A 1943 Lincoln error cent has sold for $282,000.
The stunning MS62-graded piece headlined Heritage Auctions’ August 2-6 ANA US Coins Signature Auctions in Denver.
A rumour spread that Henry Ford was offering cars for 1943 error cents
The coin is one of a rare few struck on bronze rather than zinc-coated steel.
Bronze was needed for the US war effort, but a few planchets were left lying around the mint and were fed into the press by accident.
As far as US errors go, the 1943 bronze cent is easily the most famous – even among non-numismatists.
As Heritage explains: “The rare Mint errors became legendary when nationwide rumors surfaced in the late 1940s that Henry Ford would give a new car to anyone who could find him a 1943 ‘copper’ cent.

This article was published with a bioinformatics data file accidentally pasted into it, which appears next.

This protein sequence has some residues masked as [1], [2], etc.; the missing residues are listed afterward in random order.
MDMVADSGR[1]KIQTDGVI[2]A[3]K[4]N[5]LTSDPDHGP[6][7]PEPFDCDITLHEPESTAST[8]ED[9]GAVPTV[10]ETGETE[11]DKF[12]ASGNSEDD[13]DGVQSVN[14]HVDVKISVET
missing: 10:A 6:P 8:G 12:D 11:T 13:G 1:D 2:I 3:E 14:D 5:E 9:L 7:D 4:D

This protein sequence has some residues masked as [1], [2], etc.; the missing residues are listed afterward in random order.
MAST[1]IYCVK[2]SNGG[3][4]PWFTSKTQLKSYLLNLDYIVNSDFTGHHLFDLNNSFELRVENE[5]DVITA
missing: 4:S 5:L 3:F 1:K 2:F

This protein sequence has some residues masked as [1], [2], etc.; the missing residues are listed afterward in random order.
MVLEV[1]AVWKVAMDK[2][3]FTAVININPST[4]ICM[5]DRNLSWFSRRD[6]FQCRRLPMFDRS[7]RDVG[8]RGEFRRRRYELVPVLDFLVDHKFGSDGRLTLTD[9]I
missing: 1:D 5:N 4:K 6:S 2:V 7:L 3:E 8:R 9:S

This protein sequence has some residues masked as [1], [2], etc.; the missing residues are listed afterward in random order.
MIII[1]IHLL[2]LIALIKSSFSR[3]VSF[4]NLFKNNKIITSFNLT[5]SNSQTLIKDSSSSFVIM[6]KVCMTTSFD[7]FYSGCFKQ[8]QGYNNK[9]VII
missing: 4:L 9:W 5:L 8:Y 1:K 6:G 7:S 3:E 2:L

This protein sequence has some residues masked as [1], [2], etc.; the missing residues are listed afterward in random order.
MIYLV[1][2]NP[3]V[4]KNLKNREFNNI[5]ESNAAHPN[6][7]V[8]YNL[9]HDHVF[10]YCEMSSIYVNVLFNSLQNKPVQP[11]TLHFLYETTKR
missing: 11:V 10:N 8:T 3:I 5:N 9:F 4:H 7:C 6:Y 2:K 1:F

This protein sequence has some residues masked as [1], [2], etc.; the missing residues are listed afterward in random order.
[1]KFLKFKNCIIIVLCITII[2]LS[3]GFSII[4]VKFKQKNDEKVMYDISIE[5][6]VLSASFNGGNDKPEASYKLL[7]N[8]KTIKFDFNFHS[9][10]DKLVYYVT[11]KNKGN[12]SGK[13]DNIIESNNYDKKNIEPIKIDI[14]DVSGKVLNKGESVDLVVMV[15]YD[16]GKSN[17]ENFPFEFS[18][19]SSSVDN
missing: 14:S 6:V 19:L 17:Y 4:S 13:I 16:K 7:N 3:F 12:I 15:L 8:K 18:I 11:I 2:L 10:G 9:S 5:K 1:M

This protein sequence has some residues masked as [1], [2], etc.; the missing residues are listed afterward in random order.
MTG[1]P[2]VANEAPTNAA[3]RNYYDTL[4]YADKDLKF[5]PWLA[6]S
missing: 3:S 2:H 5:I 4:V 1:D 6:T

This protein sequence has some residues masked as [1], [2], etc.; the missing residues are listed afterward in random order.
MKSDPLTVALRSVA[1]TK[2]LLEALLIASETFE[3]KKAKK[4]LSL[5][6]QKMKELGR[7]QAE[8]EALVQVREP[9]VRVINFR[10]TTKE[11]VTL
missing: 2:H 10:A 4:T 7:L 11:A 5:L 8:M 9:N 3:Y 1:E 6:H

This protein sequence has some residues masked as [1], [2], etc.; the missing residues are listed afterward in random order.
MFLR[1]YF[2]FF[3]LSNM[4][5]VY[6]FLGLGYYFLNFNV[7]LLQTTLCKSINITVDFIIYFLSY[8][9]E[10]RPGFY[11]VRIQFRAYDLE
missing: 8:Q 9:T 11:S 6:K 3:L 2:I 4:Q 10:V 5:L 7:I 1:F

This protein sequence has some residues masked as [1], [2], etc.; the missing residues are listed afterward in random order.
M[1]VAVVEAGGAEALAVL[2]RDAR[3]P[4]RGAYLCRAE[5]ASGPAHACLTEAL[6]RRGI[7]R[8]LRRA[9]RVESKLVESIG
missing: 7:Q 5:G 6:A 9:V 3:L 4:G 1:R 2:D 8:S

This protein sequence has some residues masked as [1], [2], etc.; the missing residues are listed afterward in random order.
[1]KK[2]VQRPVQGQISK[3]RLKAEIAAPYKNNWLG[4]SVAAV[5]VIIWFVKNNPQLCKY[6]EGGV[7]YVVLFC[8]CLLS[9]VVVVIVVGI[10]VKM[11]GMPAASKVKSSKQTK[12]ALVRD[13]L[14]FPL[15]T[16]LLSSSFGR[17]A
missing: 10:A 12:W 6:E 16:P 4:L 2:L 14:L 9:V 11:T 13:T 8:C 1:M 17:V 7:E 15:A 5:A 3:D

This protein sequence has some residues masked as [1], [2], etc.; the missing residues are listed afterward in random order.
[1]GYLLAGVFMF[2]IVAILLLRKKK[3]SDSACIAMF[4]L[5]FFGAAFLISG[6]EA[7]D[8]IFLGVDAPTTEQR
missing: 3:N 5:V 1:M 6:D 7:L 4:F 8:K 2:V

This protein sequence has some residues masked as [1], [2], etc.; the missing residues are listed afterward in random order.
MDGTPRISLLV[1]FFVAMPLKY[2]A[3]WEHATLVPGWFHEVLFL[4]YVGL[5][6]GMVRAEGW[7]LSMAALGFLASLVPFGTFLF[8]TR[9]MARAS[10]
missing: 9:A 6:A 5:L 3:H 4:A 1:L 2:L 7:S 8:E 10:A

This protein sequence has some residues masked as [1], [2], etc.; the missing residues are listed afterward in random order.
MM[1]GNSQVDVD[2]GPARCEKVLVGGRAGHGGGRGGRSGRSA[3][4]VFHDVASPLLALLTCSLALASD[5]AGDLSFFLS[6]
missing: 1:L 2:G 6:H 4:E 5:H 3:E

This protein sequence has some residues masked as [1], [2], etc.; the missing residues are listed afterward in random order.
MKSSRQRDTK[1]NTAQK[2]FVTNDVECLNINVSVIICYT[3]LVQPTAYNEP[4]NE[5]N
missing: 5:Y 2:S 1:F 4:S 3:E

“The rumors were false, but they made the 1943 bronze cent an overnight sensation…
“The publicity engendered by these coins captured the imagination of the general public to a high degree.
“Although the issue was controversial, the coins brought high prices whenever offered and the public's fascination with these pieces has never diminished.”
An 1851 Augustus Humbert $50 slug realised $235,000.
Humbert opened California’s first federal assaying office in 1850. These slugs were minted from gold acquired by Gold Rush prospectors.
The lot is the sole specimen graded Select at PCGS (although six others have attained the equivalent grade at NGC).
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